Bei­jing’s bid for Win­ter Games may turn cold

China Daily (Canada) - - COMMENT -

Peo­ple’s re­sponse to Bei­jing’s bid for the 2022 Win­ter Olympic Games has been luke­warm, dif­fer­ent from the warm re­sponse to the city’s bid to host the 2008 Sum­mer Olympics. Per­haps Bei­jing’s smog-cov­ered skies and the se­ri­ous air pol­lu­tion in North China are to blame for that. Bei­jing has many ad­van­tages when it comes to host­ing the Win­ter Games, in­clud­ing the legacy of the Bei­jing 2008 Sum­mer Games. The Bei­jing Sum­mer Olympics showed the rest of the world how com­pe­tent China was in host­ing in­ter­na­tional sport galas. With enough venues and fa­cil­i­ties, as well as fi­nan­cial strength, Bei­jing could host the 2022 Win­ter Games.

Be­sides, the co-host city of Zhangji­akou in He­bei prov­ince has great ad­van­tages in terms of nat­u­ral re­sources and win­ter sport fa­cil­i­ties. Also, the 40-minute jour­ney be­tween Bei­jing and Zhangji­akou on the pro­posed high-speed rail­way will make trans­porta­tion and ac­com­mo­da­tion in the two cities more con­ve­nient for ath­letes and of­fi­cials, as well as spec­ta­tors.

But for the pub­lic, th­ese ad­van­tages hardly off­set the neg­a­tive in­flu­ence of air pol­lu­tion. Ac­cord­ing to the me­dia, half of the 7,400 peo­ple cov­ered by a sur­vey on China’s lead­ing In­ter­net por­tal Sohu said Bei­jing’s poor air qual­ity could pre­vent it from win­ning the bid for the 2022 Win­ter Games.

Ac­cord­ing to the Min­istry of En­vi­ron­men­tal Pro­tec­tion’s air qual­ity re­port, the num­ber of days that Bei­jing’s air qual­ity met the re­quired stan­dard in the first half this year was much less than the na­tional av­er­age, and its PM2.5 and PM10 air pol­lu­tion in­dexes were much higher. PM2.5 refers to par­tic­u­late mat­ter with a di­am­e­ter of 2.5 mi­crom­e­ter or less, and PM10 means par­tic­u­late mat­ter be­tween 2.5 and 10 mi­crom­e­ters. The sources of PM2.5 in­clude toxic or­ganic com­pounds, heavy met­als, auto emis­sions, waste burn­ing and smelt­ing, and that of PM10 in­clude smoke, dirt and dust from fac­to­ries, spores and pol­lens, and crush­ing and grind­ing rocks and soils. Though both are harm­ful to hu­man health, PM2.5 is more dan­ger­ous.

Given the im­por­tance of air qual­ity for sports events, it’s un­der­stand­able that peo­ple are skep­ti­cal of Bei­jing’s chances. But the of­fi­cials who have bid for the Win­ter Olympics haven’t ig­nored Bei­jing’s en­vi­ron­men­tal prob­lem. They chose Zhangji­akou as Bei­jing’s co-host for the Win­ter Games be­cause its air qual­ity, though less than sat­is­fac­tory, was the best in the re­gion north of Yangtze River in the first half of this year.

Bei­jing, how­ever, can­not avoid the air qual­ity prob­lem dur­ing the eval­u­a­tion process for can­di­date cities, be­cause Zhangji­akou is only its co-host. Bei­jing is in­fa­mous for its poi­sonous smog, poor vis­i­bil­ity and “Bei­jing cough”, which is bad news be­cause en­vi­ron­men­tal con­di­tions are one of the 11 im­por­tant tech­ni­cal cri­te­ria in the se­lec­tion of a city to host the Win­ter Games. The In­ter­na­tional Olympic Com­mit­tee re­quires cities bid­ding to host the Win­ter Olympics to pro­vide their en­vi­ron­men­tal data, in­clud­ing those on carbon monox­ide, PM10, PM2.5, sul­phur diox­ide, ni­tro­gen diox­ide and ozone. Go­ing by the cur­rent state of af­fairs, Bei­jing will fail on this front.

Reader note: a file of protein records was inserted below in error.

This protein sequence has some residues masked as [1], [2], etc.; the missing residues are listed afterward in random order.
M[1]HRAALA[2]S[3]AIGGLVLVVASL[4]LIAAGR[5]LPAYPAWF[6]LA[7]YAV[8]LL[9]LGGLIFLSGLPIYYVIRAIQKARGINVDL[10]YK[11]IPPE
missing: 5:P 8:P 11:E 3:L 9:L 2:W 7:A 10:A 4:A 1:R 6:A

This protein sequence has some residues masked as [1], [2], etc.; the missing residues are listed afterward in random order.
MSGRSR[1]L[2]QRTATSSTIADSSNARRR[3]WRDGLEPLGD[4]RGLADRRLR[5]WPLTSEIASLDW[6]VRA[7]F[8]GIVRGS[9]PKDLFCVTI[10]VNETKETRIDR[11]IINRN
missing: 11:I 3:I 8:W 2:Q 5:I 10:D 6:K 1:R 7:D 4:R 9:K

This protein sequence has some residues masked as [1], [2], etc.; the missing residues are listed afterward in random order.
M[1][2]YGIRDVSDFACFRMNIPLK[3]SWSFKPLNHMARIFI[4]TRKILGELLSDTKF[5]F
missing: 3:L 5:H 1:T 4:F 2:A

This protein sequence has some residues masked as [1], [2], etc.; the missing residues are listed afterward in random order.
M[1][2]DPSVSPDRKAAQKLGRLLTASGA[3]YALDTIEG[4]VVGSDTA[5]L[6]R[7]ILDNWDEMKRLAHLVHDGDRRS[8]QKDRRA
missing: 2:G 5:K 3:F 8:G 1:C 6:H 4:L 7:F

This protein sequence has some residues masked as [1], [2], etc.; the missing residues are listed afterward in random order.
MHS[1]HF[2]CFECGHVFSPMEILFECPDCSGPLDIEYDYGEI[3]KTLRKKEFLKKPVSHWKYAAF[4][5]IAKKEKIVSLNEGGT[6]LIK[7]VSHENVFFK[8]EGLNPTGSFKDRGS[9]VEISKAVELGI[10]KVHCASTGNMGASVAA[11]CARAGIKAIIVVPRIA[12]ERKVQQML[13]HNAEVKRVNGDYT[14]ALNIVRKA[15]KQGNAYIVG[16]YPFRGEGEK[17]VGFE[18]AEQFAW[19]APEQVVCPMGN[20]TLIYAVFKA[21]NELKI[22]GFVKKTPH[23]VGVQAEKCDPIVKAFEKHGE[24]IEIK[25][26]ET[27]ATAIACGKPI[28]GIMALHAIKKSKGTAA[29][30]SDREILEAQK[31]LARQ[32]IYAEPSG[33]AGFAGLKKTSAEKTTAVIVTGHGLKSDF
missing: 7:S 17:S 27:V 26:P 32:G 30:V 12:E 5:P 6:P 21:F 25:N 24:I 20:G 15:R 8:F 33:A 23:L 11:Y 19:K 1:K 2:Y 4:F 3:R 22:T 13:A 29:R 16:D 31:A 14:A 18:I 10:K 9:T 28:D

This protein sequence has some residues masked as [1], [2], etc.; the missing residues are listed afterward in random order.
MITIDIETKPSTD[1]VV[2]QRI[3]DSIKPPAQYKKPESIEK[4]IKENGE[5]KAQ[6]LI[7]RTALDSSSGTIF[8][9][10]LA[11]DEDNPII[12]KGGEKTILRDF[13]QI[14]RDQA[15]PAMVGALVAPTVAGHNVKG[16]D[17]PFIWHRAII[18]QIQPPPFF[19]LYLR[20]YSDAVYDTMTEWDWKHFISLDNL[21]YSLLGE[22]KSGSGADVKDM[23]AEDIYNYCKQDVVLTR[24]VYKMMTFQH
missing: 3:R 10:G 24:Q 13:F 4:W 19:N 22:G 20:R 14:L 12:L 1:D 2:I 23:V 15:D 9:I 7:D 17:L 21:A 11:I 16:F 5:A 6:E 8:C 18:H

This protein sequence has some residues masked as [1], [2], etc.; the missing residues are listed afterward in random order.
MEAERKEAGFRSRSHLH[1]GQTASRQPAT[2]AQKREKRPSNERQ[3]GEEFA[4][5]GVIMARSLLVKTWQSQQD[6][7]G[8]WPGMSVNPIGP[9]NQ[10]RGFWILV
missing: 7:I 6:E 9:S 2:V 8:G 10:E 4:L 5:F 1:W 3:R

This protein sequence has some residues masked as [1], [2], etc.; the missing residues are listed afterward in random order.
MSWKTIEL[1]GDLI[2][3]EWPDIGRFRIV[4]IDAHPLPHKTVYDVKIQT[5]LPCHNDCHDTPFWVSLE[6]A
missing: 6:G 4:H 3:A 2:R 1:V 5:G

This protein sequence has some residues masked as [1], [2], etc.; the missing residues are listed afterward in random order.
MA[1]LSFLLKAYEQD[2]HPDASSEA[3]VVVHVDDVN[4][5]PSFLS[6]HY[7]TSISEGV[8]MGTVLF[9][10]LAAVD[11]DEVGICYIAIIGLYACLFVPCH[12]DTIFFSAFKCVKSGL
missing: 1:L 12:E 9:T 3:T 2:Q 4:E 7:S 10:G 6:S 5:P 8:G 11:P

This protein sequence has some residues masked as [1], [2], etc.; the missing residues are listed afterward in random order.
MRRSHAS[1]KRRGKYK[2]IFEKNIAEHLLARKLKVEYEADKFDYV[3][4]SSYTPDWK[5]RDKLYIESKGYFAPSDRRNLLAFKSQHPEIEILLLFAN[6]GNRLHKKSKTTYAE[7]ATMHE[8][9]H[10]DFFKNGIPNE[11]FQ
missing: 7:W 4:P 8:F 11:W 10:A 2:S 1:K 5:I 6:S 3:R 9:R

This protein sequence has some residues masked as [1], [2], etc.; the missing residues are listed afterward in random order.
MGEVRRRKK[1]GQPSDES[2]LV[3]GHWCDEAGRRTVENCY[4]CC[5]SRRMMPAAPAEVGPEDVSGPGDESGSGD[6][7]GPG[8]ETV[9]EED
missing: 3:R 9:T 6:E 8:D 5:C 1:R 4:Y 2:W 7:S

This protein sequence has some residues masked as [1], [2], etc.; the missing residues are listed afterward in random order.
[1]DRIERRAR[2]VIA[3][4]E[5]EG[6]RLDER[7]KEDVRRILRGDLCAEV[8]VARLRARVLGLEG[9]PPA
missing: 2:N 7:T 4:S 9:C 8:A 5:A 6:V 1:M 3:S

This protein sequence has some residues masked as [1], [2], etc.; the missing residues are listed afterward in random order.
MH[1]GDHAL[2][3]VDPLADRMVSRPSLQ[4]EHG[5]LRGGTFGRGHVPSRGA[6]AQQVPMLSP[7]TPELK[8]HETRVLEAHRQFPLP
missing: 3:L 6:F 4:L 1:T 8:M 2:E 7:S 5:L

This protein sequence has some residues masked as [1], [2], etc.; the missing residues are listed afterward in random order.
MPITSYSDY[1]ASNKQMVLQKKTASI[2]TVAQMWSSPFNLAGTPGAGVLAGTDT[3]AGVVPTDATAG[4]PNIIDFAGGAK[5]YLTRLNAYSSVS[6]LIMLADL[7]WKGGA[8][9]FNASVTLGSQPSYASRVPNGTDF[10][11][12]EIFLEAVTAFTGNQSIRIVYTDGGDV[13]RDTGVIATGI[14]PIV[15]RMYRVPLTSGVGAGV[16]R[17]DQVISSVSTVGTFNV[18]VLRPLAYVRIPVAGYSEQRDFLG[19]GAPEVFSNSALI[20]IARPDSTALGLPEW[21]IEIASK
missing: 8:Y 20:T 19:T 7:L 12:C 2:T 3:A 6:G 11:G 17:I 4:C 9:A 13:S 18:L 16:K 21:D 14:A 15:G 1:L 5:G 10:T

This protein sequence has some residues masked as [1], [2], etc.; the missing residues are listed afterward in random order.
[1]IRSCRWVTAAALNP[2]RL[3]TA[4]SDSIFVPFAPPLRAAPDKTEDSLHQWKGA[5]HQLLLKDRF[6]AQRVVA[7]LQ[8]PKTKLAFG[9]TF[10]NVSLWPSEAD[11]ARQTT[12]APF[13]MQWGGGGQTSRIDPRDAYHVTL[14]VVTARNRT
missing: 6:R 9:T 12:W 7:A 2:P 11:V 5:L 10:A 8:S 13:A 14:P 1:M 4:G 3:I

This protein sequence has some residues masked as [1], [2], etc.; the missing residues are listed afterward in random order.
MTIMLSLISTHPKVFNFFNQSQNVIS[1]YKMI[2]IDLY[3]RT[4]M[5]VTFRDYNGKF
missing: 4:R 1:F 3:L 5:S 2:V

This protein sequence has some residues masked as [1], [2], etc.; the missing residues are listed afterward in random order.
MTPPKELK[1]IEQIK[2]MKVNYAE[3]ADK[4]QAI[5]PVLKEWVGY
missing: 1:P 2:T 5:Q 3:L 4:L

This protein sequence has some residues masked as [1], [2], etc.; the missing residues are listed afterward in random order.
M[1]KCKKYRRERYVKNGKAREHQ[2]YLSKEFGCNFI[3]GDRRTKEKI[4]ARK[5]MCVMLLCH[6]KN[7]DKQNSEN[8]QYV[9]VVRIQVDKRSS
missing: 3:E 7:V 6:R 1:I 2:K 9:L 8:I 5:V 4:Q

But there are peo­ple who see Bei­jing’s bid as an op­por­tu­nity to in­ten­sify the fight against air pol­lu­tion in North China. While bid­ding for the 2008 Sum­mer Olympics, Bei­jing had promised to spend $12.2 bil­lion to im­prove the cap­i­tal’s en­vi­ron­ment and ended up spend­ing $23.4 bil­lion for the pur­pose.

Be­fore the host city for the 2022 Win­ter Games is se­lected in July 1915, Bei­jing has to sub­mit an en­vi­ron­men­tal plan to con­vince the se­lec­tion com­mit­tee that it is in­deed ca­pa­ble of host­ing the event. And if it wins the bid this time, more pol­lut­ing in­dus­tries have to dras­ti­cally re­duce their emis­sions, or be shut down or shifted, ex­pe­dit­ing the process of air pol­lu­tion man­age­ment in North China.

But los­ing the bid does not mean Bei­jing should take the fight against air pol­lu­tion any less se­ri­ously. It’s time the au­thor­i­ties re­al­ized the power and in­flu­ence of the en­vi­ron­ment and awoke to the fact that given its cur­rent en­vi­ron­men­tal state, Bei­jing can hardly be­come a truly pros­per­ous and mod­ern me­trop­o­lis. The au­thor is a writer with China Daily. Email: wangy­iqing@chi­

The opin­ions ex­pressed on this page do not nec­es­sar­ily re­flect those of China Daily USA.

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